LED ON: This LED is connected to the 5V input from either USB or VIN. It is not connected to the battery power. This means that it lits up when power is from USB or VIN, but stays off when the device is running on battery power. This maximizes the usage of the energy stored in the battery. It is therefore normal to have the device properly running on battery power without the LED ON being lit.

CHARGE LED: The CHARGE LED on the device is driven by the charger chip that monitors the current drawn by the Li-Po battery while charging. Usually it will lit up when the device gets 5V from VIN or USB and the chip starts charging the Li-Po battery connected to the JST connector. There are several occasions where this LED will start to blink at a frequency of about 2Hz. This flashing is caused by the following conditions maintained for a long time (from 20 to 70 minutes):

  • No battery is connected to JST connector.
  • Overdischarged/damaged battery is connected. It can’t be recharged.
  • A fully charged battery is put through another unnecessary charging cycle. This is done disconnecting and reconnecting either VIN or the battery itself while VIN is connected.

Note

All the reported information are extracted from the official Arduino/Genuino MKR1000 page, visit this page for more details and updates.

Connect, Register, Virtualize and Program

To recognize the device, Windows machines require drivers that can be downloaded from the Arduino/Genuino MKR1000 guide, otherwise this can be done by using the Zadig utility version 2.2 or greater; OSX and Linux machines will recognize the device automatically.

Note

Drivers must be installed for both Standard and Virtualization Mode of the MKR1000 device.

Warning

Remember, when using the Zadig utility, to select “Options > List all devices” to search for the MKR1000 device. Select the Usb CDC driver for the standard mode and any other for the virtualization mode

Once connected on a USB port, if drivers have been correctly installed, the Arduino/Genuino MKR1000 device is recognized by the Zerynth Studio and listed in the Device Management Toolbar.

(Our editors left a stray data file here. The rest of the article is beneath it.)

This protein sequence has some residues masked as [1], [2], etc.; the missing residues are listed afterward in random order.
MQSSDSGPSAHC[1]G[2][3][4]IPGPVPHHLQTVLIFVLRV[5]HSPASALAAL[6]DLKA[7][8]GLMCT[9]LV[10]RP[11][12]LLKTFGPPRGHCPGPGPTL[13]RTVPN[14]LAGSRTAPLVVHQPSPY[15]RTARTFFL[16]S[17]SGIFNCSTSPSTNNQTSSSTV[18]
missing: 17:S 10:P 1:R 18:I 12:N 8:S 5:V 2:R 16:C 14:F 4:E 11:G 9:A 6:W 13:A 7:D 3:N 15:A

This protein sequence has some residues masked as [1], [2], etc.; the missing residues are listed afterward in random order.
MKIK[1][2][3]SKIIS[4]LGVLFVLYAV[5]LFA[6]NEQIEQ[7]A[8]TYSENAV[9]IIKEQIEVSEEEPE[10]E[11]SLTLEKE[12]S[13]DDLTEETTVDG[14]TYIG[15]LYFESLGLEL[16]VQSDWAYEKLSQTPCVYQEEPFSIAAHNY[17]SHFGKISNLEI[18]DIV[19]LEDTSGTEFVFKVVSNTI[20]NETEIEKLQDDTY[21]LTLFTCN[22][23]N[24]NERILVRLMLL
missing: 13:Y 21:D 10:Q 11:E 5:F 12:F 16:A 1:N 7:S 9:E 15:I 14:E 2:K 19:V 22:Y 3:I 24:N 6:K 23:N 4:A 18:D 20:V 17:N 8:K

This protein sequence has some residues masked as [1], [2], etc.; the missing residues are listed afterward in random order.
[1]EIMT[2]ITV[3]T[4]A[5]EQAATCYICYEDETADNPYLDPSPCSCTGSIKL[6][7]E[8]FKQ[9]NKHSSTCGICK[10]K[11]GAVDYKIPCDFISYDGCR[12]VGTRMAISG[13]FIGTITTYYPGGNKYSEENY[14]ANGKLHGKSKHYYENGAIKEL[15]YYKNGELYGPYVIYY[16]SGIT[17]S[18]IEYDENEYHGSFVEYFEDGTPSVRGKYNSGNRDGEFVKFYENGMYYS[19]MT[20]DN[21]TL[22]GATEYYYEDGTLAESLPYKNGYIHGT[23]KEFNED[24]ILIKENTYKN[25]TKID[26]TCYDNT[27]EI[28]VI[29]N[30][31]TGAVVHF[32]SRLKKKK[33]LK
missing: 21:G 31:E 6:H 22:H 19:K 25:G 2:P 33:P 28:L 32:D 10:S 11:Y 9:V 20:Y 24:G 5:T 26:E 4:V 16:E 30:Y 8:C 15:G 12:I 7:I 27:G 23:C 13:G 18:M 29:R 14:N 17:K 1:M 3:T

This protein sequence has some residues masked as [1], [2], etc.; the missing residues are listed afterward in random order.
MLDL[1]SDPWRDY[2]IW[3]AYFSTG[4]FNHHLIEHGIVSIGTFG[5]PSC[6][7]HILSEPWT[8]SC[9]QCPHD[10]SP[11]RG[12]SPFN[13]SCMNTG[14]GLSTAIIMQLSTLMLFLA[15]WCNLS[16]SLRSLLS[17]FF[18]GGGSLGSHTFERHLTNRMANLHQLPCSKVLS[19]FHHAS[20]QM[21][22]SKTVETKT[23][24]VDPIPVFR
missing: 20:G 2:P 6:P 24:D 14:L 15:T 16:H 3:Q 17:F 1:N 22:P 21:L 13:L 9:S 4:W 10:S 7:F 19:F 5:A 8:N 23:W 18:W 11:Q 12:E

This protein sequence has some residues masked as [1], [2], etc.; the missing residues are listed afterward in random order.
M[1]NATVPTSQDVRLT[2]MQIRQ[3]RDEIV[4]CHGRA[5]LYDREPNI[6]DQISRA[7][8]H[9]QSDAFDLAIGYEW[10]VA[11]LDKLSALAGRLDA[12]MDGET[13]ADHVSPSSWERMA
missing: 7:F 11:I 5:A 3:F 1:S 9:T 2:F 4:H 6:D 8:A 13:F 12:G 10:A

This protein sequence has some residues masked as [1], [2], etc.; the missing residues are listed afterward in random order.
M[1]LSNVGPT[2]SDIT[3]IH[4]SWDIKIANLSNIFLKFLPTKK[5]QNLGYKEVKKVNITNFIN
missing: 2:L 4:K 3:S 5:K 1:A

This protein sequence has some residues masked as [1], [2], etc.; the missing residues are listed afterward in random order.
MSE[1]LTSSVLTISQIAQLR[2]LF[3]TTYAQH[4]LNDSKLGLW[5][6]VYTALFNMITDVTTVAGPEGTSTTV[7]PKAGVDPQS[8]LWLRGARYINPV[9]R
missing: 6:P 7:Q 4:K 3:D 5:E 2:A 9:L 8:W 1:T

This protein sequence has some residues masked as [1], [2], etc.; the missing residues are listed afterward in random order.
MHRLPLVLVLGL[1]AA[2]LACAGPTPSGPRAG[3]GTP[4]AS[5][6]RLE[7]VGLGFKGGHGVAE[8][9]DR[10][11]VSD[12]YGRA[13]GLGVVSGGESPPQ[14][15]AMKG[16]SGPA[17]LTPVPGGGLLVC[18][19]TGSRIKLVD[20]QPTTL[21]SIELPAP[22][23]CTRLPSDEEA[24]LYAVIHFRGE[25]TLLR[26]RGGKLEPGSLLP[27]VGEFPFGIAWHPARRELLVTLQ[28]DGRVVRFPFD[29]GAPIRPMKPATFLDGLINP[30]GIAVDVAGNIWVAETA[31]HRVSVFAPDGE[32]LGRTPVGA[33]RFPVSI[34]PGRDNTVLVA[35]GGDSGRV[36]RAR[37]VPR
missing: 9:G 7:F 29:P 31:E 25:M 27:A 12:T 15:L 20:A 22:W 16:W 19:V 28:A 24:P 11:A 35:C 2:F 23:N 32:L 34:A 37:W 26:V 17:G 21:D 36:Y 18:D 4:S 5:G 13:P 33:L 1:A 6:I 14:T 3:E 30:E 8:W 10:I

Follow these steps to register and virtualize a Arduino/Genuino MKR1000:

  • Put the MKR1000 in Virtualization Mode:
    • Double click on the RST button;
  • Select the MKR1000 Virtualizable on the Device Management Toolbar;
  • Register the device by clicking the “Z” button from the Zerynth Studio;
  • Create a Virtual Machine for the device by clicking the “Z” button for the second time;
  • Virtualize the device by clicking the “Z” button for the third time.

Note

During these operations the MKR1000 device must be in Virtualization Mode. if the device returns in standard mode, it is necessary to put it in DFU Mode again

Zerynth scripts can be uploaded on virtualized Arduino/Genuino MKR1000 by clicking the dedicated upload button available on the Current Project panel of the IDE. Follow these steps to upload a Zerynth script on a virtualized Arduino/Genuino MKR1000:

After virtualization, the Arduino/Genuino MKR1000 is ready to be programmed and the Zerynth scripts uploaded. Just Select the virtualized device from the “Device Management Toolbar”, click the dedicated “upload” button of Zerynth Studio and reset the device by pressing the RST on-board button when asked.

Important

To exploit the Wi-Fi chip functionalities of the Arduino/Genuino MKR1000, the lib.microchip.winc1500 library must be installed and imported in the Zerynth script.

Power Management and Secure Firmware

Power Management feature allows to optimize power consumption by putting the device in low consumption state.

Secure Firmware feature allows to detect and recover from malfunctions and, when supported, to protect the running firmware (e.g. disabling the external access to flash or assigning protected RAM memory to critical parts of the system).

Both these features are strongly platform dependent; more information at Power Management - Microchip SAMD21 section and Secure Firmware - Microchip SAMD21 section.